Well, it shows as every generation, man.
Last year, I used my authority under the Antiquisies [sic] Act — Antiquities Act to add Camp Hale Continental Divide in Colorado to the list of National Monuments. And — (applause) — it’s magnificent.
And two months ago, I added two more:
Spirit Mountain in Nevada — (applause) — which ties together one of the longest and largest contiguous wildlife corridors in the United States and sacred lands that are central to the creation story of so many Tribes who have been there since time immemorial.
And the Castner Range in Texas — (applause) — another place of incredible beauty, which tells the story of Tribal Nations who lived there and — and the numbers of Armed Forces who were trained there.
Look, folks, at my direction, the Secretary of Commerce has begun to proceed on designating 770,000 square miles — square miles — of the Pacific Ocean, southwest of Hawaii, as a new national marine sanctuary. That’s bigger than Alaska and California combined. Combined. (Applause.)
It would be the largest — (applause) — it would be the largest ocean area on the planet with the highest level of protection.
And I declared the entire U.S. Arctic Ocean off-limits to new oil and gas development. Period. (Applause.) And they began the process to protect more than 13 million area — 13 million acres of significant natural and historic value in the Alaska National Petroleum Reserve.
And I’ve protected the Bo- — the Boundary Waters Canoe Area Wilderness — surrounding wetlands in Minnesota. (Applause.) Look, that’s the most heavily visited wildlife area in the nation.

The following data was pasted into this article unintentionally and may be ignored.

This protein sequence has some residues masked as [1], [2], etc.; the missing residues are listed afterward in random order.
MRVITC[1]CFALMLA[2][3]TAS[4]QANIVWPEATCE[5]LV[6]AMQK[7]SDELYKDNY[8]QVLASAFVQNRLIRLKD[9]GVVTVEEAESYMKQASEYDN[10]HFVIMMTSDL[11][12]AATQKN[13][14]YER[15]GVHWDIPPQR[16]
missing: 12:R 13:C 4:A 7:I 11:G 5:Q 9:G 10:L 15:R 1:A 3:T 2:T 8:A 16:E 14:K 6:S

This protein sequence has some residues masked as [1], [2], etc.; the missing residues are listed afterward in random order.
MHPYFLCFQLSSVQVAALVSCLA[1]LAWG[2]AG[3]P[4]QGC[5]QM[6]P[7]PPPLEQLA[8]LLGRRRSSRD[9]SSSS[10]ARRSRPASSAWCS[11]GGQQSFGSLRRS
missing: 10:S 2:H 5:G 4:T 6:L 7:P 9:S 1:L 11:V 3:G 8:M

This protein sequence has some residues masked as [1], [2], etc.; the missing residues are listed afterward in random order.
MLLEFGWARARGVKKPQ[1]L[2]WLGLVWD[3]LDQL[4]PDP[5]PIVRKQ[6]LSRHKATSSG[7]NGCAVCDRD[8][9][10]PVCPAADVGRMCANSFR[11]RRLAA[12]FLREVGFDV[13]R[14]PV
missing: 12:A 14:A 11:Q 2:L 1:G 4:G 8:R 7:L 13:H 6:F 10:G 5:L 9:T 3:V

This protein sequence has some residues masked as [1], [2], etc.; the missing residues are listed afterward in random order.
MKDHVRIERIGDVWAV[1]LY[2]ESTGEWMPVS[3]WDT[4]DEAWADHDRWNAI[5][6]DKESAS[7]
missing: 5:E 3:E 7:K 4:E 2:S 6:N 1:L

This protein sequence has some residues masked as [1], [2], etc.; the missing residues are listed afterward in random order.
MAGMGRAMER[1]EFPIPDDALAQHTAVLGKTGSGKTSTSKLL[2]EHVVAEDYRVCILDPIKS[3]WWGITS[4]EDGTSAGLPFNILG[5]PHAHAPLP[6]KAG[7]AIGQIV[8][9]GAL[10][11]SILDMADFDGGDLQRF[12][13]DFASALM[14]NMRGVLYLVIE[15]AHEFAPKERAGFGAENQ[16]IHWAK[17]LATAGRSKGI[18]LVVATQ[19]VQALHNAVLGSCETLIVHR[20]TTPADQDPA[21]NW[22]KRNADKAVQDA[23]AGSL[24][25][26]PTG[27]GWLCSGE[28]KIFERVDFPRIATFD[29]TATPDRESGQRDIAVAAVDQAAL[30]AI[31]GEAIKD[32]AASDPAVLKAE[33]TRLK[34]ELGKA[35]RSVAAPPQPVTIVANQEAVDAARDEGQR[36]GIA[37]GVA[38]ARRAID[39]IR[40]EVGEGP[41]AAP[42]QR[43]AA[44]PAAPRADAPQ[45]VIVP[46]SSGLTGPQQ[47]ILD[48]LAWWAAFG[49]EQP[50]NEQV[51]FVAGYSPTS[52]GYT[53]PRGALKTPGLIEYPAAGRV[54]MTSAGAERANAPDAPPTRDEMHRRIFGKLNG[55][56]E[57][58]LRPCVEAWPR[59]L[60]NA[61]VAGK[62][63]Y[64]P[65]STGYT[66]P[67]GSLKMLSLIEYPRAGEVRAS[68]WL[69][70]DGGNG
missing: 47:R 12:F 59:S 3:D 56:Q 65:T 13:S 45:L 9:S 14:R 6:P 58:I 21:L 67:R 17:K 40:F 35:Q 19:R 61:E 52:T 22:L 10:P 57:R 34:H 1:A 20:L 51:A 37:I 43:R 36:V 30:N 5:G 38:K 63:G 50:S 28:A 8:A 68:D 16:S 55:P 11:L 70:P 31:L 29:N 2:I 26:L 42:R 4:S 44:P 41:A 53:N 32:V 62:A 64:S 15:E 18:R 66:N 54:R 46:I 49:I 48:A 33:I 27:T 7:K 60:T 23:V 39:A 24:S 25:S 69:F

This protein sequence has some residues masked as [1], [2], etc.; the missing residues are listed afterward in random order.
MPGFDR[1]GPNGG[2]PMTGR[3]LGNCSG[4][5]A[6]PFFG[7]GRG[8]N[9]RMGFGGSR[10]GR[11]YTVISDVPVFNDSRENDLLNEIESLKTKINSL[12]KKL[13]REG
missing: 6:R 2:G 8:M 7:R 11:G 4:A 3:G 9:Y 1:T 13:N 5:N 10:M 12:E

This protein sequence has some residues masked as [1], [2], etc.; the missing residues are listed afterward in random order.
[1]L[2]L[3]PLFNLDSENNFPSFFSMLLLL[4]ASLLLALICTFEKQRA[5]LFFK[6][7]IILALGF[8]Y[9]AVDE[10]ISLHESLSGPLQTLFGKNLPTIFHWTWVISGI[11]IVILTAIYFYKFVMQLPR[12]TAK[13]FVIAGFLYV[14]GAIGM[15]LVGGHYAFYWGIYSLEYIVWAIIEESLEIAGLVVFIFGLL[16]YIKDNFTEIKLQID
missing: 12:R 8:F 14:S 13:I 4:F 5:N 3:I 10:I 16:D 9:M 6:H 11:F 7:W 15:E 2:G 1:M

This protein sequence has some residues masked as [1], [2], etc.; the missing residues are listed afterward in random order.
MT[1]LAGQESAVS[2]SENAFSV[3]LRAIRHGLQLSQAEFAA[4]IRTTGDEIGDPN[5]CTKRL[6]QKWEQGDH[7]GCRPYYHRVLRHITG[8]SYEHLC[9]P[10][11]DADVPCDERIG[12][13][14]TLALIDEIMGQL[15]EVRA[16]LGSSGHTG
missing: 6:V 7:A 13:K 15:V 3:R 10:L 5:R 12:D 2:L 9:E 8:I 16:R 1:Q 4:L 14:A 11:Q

All this matters. When we conserve our country’s national gifts, we’re not only protecting the livelihoods of people who depend on them, like commercial fishermen, family farms, outdoor recreation businesses, rural communities that welcome visitors across the country, we’re also protecting what I consider to be — and I mean it sincerely — the heart and the soul of our na- — national pride.
Our country’s natural resources define our identity as a nation. They’re the bith- — birthright we pass down from generation to generation. They literally unite us. That’s why our conservation work, in my view, is so important.
It provides a bridge to our past and to our future, not just for today but for all ages.
Folks, now, I wish I could say everyone agreed. There was a time when some of the nation’s most dedicated conservationists were on the other party.